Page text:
Stick with one of the major players when registering your domain name. You might pay a few dollars more for the  name, but those few extra dollars might save you from hours and hours of trouble in the long run. Don’t go to some out  of the way place who you’ve never heard of just to try to save a few bucks.  Your domain name is not the place to try  and save.

Who are some reputable registrars? My favorite is NameCheapOthers are Network Solutions, Go Daddy, Bulk Register, eNom and HostGatorto name a few.

There you have it, my tips on creating a long-lasting, great domain name.  If you’d like help brainstorming your domain name, feel free to contact me using the Contact link above.

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Posted by Steve Maziarz - May 11, 2012 at 1:00 pm

Categories: Business, Other, Start Up   Tags:

Protecting Your Idea

So, let’s say you’ve got a great idea for a Facebook Application, Online Game, WordPress Widget, iPhone App, etc.  that you think has a lot of potential to make money.  But, you are not a programmer or software developer. What do you do?  How do you realize any money from just your idea since you personally do not have the skills to pull it off?

STEP 1 – Establish Ownership

Back when I was a young pup facing a similar circumstance, I had the good fortune to run into an old and wise attorney in my town who suggested that I do something fairly simple to prove that my idea was in fact mine.  He had me go home and write my idea down on paper and then come back to his office.  He added a small paragraph to the bottom of the document where I swore that it was my original idea.  He made three copies.  He had his secretary notarize all three copies. I kept one copy, he kept one copy and the other was mailed to me via certified mail with return receipt requested. The return receipt went to his office.

When I inquired as to what all this was about, he explained that this would clearly establish that it was my idea and when I had it.  He and his legal assistant were both witnesses to the whole thing and could also testify in court as to the authenticity of the documents should the need ever arise.   Plus, having the sealed certified letter containing an exact copy of the document would be “icing on the cake.”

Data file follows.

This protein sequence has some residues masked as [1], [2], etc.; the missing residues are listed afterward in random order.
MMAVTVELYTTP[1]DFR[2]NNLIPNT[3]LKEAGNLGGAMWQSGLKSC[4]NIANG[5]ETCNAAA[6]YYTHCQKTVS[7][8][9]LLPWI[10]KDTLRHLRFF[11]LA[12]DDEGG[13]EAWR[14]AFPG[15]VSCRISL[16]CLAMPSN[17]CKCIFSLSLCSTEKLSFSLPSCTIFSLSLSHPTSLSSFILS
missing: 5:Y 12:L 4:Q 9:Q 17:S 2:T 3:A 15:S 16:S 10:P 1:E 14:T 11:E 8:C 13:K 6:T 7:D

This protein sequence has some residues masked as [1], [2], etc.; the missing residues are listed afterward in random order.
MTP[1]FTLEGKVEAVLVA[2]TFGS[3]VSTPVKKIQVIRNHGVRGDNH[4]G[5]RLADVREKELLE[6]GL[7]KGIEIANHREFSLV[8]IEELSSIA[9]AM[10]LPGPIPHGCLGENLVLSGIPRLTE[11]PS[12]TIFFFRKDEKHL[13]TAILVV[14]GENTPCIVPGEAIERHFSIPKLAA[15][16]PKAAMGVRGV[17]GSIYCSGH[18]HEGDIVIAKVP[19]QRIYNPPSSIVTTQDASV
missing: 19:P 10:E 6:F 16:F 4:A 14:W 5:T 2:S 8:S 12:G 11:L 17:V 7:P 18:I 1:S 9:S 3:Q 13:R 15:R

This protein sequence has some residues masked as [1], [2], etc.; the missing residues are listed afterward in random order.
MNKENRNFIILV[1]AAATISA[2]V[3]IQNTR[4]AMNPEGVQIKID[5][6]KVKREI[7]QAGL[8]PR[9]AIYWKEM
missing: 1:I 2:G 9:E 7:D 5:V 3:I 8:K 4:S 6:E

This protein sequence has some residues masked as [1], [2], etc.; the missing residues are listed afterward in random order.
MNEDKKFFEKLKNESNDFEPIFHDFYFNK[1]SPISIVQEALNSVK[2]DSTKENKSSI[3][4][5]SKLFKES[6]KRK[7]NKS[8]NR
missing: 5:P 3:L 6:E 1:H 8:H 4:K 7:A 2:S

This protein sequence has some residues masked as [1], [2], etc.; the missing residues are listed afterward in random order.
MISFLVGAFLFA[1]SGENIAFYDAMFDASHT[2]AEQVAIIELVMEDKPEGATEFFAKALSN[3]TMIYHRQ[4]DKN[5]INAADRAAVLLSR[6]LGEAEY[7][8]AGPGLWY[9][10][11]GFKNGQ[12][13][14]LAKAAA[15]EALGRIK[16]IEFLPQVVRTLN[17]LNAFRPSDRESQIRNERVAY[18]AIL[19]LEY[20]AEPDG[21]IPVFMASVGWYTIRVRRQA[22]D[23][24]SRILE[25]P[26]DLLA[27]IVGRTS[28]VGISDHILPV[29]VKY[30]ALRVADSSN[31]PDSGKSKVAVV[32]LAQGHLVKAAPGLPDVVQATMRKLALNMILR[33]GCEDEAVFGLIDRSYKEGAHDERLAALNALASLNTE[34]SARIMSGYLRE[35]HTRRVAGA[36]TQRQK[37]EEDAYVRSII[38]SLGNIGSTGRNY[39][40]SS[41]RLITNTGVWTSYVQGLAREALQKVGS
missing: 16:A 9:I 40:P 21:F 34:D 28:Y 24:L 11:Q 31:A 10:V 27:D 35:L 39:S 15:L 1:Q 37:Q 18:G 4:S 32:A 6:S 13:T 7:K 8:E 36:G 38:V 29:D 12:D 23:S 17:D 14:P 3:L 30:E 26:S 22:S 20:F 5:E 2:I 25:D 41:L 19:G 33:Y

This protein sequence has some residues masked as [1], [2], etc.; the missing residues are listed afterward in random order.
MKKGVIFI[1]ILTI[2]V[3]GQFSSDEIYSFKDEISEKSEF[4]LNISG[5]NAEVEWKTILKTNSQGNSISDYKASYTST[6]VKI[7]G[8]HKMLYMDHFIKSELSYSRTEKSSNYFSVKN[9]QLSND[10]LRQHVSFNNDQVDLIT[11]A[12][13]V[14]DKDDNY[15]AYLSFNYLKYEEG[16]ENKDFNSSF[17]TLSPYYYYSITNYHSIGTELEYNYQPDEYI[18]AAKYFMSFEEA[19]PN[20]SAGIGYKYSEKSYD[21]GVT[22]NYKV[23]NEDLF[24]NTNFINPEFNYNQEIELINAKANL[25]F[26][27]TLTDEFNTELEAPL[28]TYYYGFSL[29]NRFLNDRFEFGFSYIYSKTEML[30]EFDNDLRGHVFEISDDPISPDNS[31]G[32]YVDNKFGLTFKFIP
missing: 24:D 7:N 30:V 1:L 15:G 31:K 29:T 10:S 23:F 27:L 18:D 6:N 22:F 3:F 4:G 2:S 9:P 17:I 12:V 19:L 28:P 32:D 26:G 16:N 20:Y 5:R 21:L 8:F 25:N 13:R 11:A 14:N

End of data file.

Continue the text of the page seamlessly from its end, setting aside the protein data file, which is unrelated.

Ever since that time, if I have an idea that I think has the potential to generate revenue and I elect to pursue it, these are the first steps I take to establish my idea and ownership of it.

Now, you can go even further and pursue a patent on your idea and concept. But this is costly and time consuming and is, in my opinion, only worth doing if there are millions at stake and you have some investors that can foot the bill for the patents.

STEP 2 – A Confidentiality Agreement

Once you have established your idea as yours, you’ll want to have a Confidentiality Agreement at your disposal.  This is a legal document which protects your idea even further.  In your search for a partner to help develop your idea for you, you are going to have to tell them what you want them to do.  But, BEFORE you tell them your idea, you have them sign a Confidentiality Agreement.  In essence,  it states that they will not use your idea for their benefit and will not tell anyone else about your idea.

Any competent developer with ethics and morals will have no problem signing such an agreement.  Especially if it has a few key clauses in it that protect their interests as well.  Remember that you may NOT be the only one who had such an idea.  What happens if, after you tell the person or company your idea they say, “We are already working on that.”  With the right clause in the Confidentiality Agreement, they are protected.

However, it’s been known to happen that they lied when they said, “We are already working on that.” They saw the huge potential and they wanted to claim the idea as their own. It’s happened more than once.  That’s where what you did in Step One really comes in handy.  Can they PROVE when they had the idea and started working on it?  Maybe not.  But YOU sure can!

In another post, I’ll give you some tips on finding the right developer to help bring your idea to reality.

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Posted by Steve Maziarz - December 16, 2009 at 8:09 am

Categories: Business, Start Up   Tags: ,